Even though my job changed. The circumstances are different. The constants I had planned fell through. I heard that sweet reminder again: all we have is Jesus, the people we choose to keep, and the people who offer us an invitation to be the same.

 

Choosing One Another

I had a conversation earlier that stuck with me.

We were talking about relationships and getting things out in the open at the very beginning. How it’s better just to lay the big things out right there at the start: the important things, the maybe-even-a-little-bit-crazy things, the dreams, the parts of you that you know just aren’t going to change.

There were a million thoughts running through my head. I thought about all the times I’ve tried to balance those early conversations–what you can say, what to hold back, what to wear, how to sit. It’s like a dance of trying to figure out how to be just enough, but not too much.

The idea that first impressions are everything is so engrained in us and sometimes we take it farther than we even realize.

Believing that first impressions are everything is often a way we unintentionally tell someone (or ourselves): don’t fully be yourself. Because you, the real you, might just go and ruin this whole thing. Sometimes this sticks with us and we find ourselves becoming someone who is always holding back. We end up telling ourselves people wouldn’t stick around if they found out the truth about who we really are.

Sometimes in our fear and desire we treat the deepest parts of ourselves like an arsenal that we’re trying to strategically figure out how and when to fire.

But the deepest parts of us, the things that make us who we are, shouldn’t feel like weapons. Our deepest truths shouldn’t feel like things that will one day inevitably lead to the death of our hearts or chances for a relationship.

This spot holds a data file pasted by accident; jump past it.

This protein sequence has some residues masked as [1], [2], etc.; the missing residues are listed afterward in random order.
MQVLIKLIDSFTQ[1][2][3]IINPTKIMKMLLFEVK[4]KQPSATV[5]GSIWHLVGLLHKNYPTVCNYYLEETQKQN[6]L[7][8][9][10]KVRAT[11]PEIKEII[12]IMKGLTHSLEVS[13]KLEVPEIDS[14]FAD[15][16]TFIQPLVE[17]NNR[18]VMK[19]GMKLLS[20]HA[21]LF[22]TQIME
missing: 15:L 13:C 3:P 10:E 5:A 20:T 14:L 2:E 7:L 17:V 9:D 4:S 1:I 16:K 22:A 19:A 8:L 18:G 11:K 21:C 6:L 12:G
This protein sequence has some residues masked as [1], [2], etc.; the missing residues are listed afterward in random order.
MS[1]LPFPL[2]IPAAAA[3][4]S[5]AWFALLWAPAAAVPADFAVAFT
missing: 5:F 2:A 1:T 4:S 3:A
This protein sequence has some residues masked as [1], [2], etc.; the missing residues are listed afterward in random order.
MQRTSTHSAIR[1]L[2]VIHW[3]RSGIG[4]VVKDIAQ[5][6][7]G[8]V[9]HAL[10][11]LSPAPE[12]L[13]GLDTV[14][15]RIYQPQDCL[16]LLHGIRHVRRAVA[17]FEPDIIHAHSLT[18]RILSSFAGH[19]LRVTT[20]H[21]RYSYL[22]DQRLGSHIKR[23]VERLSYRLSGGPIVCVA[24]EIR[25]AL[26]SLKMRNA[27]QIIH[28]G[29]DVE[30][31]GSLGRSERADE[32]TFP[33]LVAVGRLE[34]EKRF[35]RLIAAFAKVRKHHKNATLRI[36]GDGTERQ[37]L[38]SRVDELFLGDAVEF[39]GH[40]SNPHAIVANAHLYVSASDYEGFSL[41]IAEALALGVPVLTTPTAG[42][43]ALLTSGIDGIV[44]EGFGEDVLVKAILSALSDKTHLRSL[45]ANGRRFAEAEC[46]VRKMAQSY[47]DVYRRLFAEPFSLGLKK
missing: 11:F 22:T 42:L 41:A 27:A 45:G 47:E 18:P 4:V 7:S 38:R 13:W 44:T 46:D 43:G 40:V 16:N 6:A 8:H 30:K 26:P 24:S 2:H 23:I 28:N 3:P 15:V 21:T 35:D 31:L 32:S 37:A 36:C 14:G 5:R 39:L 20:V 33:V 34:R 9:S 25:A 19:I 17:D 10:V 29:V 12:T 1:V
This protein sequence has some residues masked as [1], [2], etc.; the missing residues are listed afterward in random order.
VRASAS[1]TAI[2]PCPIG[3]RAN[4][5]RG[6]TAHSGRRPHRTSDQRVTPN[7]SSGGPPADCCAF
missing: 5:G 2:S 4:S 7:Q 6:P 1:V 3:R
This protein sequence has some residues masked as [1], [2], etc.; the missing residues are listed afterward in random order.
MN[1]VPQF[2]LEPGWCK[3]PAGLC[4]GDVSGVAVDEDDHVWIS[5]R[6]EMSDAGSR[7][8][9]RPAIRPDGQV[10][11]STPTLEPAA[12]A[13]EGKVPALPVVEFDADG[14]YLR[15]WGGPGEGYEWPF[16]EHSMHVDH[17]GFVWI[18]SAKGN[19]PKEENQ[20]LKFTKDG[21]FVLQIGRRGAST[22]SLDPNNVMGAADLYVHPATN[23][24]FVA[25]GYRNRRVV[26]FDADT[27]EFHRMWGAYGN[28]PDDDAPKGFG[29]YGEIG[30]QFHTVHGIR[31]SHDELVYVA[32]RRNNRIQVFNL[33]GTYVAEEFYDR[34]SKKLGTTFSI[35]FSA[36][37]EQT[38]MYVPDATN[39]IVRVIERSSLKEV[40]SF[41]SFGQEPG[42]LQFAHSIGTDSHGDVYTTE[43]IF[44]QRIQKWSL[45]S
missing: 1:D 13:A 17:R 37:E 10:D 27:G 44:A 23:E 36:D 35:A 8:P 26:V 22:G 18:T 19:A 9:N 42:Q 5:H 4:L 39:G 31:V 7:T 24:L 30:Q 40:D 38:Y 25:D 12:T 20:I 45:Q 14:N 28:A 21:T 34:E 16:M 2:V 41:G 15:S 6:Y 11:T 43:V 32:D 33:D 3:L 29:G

Believe me when I tell you, we don’t want people to fall in the love with the first impression version of us. Because most of the time we don’t even like that person. That person is fearful and insecure. They hold back or they overcompensate. They often put their value in saying or doing all the right things. That person is a shell that carries your face and your name. Don’t keep giving that to someone, don’t ask someone to choose that.

You are worthy of someone choosing you, and everything that comes along with that, right from the start.

Sometimes we have to give ourselves permission slips to let our guard down. Because you’re going to waste a lot of experiences, a lot of interviews, a lot of dates, a lot of years if you are always so afraid to be yourself.

Here’s the thing: I am not going to go on a date and eat pizza with a fork. I will fold that pizza in half and eat it fiercely because if the man across from me is looking for a woman who eats like she’s at cotillion, we do not need to proceed any further.

He needs to know right up front that I cry at movies, on occasion I like ugly sweatpants, I have more crazy stories than anyone would probably ever want to hear, and that I have no plans to diminish my southern accent (I’ve tried, it’s just not going anywhere). He needs to know that I love government and I’m going to yell about the national debt and want him to vote in elections. I’m also never going to own a cat. This just needs to be said on day one: there will be no cats.

There have been guys that have cringed and tried to pull these things out of me. They grew annoyed at my emotions, thought my sweatpants were unacceptable, didn’t like being with the girl who sometimes told her stories to a room full of strangers, rolled their eyes at the southern phrases that come barreling out in my excitement. They’ve tried to tell me to tone it down during election season. They hoped my passions and personality traits were a passing phase. I wish I had figured these things out sooner than I did.

I don’t want to get my heart in something and hope or think maybe they will change. I also don’t want to find out that they’re thinking the same thing about me.

We all know how that movie ends.

I am also learning that I want to sit across from people and let them know it’s okay to say the thing that keeps them awake at night, the things they can’t seem to figure out, the dreams that make them constantly contemplate dropping everything and just going. I don’t want to be asked or forced to choose mannequin versions of people that seem to have all the right words or plans.

We are human and I think we need to realize that humans choosing one another is one of the most glorious, beautiful, but fragile things we get to experience in this life. Shells, mannequins, and masks choosing one another is something far less worthy of our time. But that is what happens when fear leads us to forfeiting who we really are because of who that first impression version of us tried to promise ourselves and someone else we could be.